Schroth writes with lucidity and has an ear for the telling quotation. The pages devoted to the changes in Jesuit higher education prior to the Second World War are particularly interesting. But the reader's good will is strained by the author's didacticism, which has locked him into an unvaryingly upbeat prose that smacks of an in-flight magazine. The story itself moves rapidly, yet on every page Schroth seems impatient to finish the business at hand so as to move on to the material that really interests him. The book ends before we get there.
The book's gravest defect is its absence of any critical perspective toward its sources. No attempt is made to distinguish gossip from hard evidence; no attempt is made to weigh the bias and personal interest of the witness in presenting his testimony. In a work treating an area of highly charged ideological conflict, such a failure evicts the volume from the university library and moves it conclusively to the coffee table. At one point, Schroth quotes the Unitarian clergyman William Laurence Sullivan (1872-1953) in dispraise of the Jesuits, “whose reputation for scholarship is one of the most extraordinary delusions of the pious.” It is ironic, and regrettable, that this book should aid in curing that delusion.
The Ten Commandments for Jews, Christians, and Others
edited by Roger E. Van Harn
Eerdmans, 222 pages, $22
An essay each on the ten “words” given by God through Moses, and a response to each, usually offering a different perspective. Jewish authors include First Things contributors David Novak and Byron Sherwin, along with Christians such as Carl Braaten, Miroslav Volf, and R.R. Reno. Afterword by Richard John Neuhaus.
The Great Awakening
by Thomas S. Kidd
Yale University Press, 416 pages, $35
Journalistic accounts of the origins of evangelicalism often begin with early twentieth-century fundamentalism, the emergence from fundamentalism of neo-evangelicalism after World War II, and ending with the religious right that appeared in the late 1970s. The story is ever so much richer and more varied than that, as luminously demonstrated by Thomas Kidd, a historian at Baylor University. He traces with care and sympathy the many forces, including such unexpected influences as German pietism, that shaped evangelicalism from the seventeenth century to the present. Many readers, including evangelicals, will be surprised to discover where “evangelical Christianity” has been and may be going.
by Jean Bernard
Zaccheus, 197 pages, $14.95
The book behind the extraordinary film The Ninth Day, this is the memoir of Father Jean Bernard, who was arrested for denouncing the Nazis and sent to Dachau's “Priest Block,” where more than three thousand clergy, mainly Catholic priests, were subjected to unspeakable degradation and torture. A gripping story of heroism and horror that must never be forgotten.
Bonds of Affection
by Matthew S. Holland
Georgetown University Press, 321 pages, $26.95
John Winthrop, Thomas Jefferson, and Abraham Lincoln are the three case studies employed by a political scientist from Brigham Young University to make a compelling case that “civil religion” is not free-standing but dependent on the transcendent truths of the biblical tradition. Lincoln, the author argues, understood this most fully, and that understanding is of increasing importance in sustaining the American experiment.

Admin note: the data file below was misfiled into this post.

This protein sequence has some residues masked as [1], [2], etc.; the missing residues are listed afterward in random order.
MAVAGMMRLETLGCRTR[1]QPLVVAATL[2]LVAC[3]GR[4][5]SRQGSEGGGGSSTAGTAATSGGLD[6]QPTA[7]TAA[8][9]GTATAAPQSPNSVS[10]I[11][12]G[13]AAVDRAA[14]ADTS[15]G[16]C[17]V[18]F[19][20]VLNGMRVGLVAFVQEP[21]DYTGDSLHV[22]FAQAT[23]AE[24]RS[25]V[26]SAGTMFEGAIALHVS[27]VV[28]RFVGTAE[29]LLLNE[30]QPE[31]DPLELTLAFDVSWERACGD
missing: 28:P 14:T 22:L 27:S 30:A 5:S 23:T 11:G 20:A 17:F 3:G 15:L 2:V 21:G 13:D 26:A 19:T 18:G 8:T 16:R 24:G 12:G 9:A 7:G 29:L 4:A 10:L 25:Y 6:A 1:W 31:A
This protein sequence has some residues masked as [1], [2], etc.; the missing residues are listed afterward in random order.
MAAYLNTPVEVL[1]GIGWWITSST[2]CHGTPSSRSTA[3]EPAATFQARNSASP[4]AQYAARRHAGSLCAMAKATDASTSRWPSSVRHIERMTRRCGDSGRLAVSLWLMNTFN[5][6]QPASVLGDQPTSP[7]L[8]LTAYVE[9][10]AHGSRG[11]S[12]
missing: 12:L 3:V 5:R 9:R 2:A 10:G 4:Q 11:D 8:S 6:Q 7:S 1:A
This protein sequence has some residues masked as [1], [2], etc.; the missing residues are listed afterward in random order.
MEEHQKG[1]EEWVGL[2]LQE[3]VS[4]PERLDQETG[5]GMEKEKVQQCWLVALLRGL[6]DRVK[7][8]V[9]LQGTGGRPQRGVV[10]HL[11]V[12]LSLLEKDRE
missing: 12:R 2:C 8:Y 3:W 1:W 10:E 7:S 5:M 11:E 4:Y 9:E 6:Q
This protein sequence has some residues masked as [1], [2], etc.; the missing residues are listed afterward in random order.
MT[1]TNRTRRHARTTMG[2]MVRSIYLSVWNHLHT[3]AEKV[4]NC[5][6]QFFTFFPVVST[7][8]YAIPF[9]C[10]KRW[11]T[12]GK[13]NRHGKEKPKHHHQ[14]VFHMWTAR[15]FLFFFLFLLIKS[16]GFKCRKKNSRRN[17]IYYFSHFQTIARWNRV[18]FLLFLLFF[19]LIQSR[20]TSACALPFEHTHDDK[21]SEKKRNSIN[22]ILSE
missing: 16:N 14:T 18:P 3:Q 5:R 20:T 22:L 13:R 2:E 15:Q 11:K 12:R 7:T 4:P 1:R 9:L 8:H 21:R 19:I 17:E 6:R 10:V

The God Strategy:How Religion Became a Political Weapon in America
by David Domke and Kevin Coe
Oxford University Press, 240 pages, $30
The book is much less polemical than the title suggests. Domke heads the school of journalism at the University of Washington and the massively documented book provides interesting data on the increased prominence of religion in political discourse since the Reagan presidency, with Bill Clinton and George W. Bush receiving the lion's share of attention. The authors conclude with the hope that politicians will increasingly calibrate their message in a way that “appeals both to devout believers and the broader citizenry.”
The Politics of Past Evil
edited by Daniel Philpott
University of Notre Dame Press, 251 pages, $25
Over the past thirty years, “truth and reconciliation commissions” have been used in countries as various as South Africa, El Salvador, Chile, and Guatemala in order to deal, personally and politically, with great crimes and injustices. The thoughtful essays in this book effectively make the case that the choice is not, or not always, between justice and reconciliation. Rather, the authors argue from various perspectives, reconciliation is an essential ingredient of justice.
Wayward Christian Soldiers: Freeing the Gospel from Political Captivity
by Charles Marsh
Oxford University Press, 256 pages, $25
A professor of religion at the University of Virginia rails against the uncritical adherence of evangelicals to George W. Bush and the Republican party. There is indeed much to rail against when Christ and partisan politics are conflated, and Marsh draws suggestive parallels with Karl Barth's incisive critique of liberal theology in Germany that produced the idolatry of Kulturprotestantismus. Marsh's criticism of his fellow evangelicals is frequently over the top, however, and he offers slight guidance for faithful members of what St. Augustine called the City of God in their exercise of citizenship in the city of man. All that being said, Wayward Christian Soldiers is an ever-relevant reminder that the politics of the earthly city is not, to cite the title of Jim Wallis' embarrassing book, God's Politics.